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Poem: "The Peacehorse"

This poem came out of the September 6, 2011 Poetry Fishbowl.  It was sponsored by janetmiles. It was inspired by a Facebook post from Sarah A. Hoyt:

For the record, if I read one more story about someone going to battle mounted on a stallion, there's going to be a temper tantrum. (And this one isn't it, yet.)

I remarked that just because stallions tend to be rambunctious doesn't necessarily mean they ALL are, but of course, the unridable stallion really is a cliche.  She replied:

Elizabeth Barrette, Try reading five of these in a row. By the time you get to the "He rode a black stallion, an ungovernable beast only he could mount" you're reaching for the dramamine.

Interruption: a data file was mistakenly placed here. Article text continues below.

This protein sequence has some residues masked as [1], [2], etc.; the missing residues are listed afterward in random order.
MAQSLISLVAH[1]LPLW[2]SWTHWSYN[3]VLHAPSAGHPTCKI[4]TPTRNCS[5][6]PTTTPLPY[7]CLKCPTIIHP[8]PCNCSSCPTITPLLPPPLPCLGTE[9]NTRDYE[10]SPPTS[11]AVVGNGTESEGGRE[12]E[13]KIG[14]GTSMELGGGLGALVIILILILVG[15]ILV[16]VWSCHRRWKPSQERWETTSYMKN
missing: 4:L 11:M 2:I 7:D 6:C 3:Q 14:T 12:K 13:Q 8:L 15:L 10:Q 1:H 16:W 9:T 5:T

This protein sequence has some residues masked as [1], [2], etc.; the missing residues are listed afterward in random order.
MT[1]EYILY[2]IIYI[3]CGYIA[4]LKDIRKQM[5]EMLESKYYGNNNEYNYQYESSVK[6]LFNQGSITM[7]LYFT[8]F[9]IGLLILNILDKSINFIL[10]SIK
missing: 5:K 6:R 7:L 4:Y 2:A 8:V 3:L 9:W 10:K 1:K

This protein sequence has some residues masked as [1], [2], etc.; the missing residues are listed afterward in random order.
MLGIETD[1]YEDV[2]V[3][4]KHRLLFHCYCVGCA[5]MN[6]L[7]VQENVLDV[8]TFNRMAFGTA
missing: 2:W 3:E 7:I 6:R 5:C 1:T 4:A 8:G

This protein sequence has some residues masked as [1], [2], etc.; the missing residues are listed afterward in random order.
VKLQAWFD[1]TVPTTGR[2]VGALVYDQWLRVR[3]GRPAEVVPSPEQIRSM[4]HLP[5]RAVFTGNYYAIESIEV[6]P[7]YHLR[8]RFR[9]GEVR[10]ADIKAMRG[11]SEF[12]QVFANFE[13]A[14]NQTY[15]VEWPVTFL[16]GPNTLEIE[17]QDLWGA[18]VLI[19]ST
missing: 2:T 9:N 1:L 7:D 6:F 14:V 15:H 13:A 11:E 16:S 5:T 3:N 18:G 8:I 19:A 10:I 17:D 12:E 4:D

Whereupon I thought that it would be a great deal more interesting to write and read about a mannerly  stallion, who would be more valuable than a bad-tempered one anyhow, and there I was in the midst of a fishbowl about "pets and livestock" so off I went to write this...


The Peacehorse


He rode a black stallion,
a mannerly beast
that anyone could mount.

Now the horse was trained for battle,
fierce under fire,
but calm as could be in the paddock.

The old general rode him to war,
and then to parley,
where he whickered politely at the mares
and then ignored them.

The enemy commander scratched himself thoughtfully
and said, "I don't suppose you'd like to sell your horse?"
The old general replied, "I don't suppose
you'd like to delete paragraph three from section two
of this proposed armistice?"

"Deleting it would be beyond my authority,"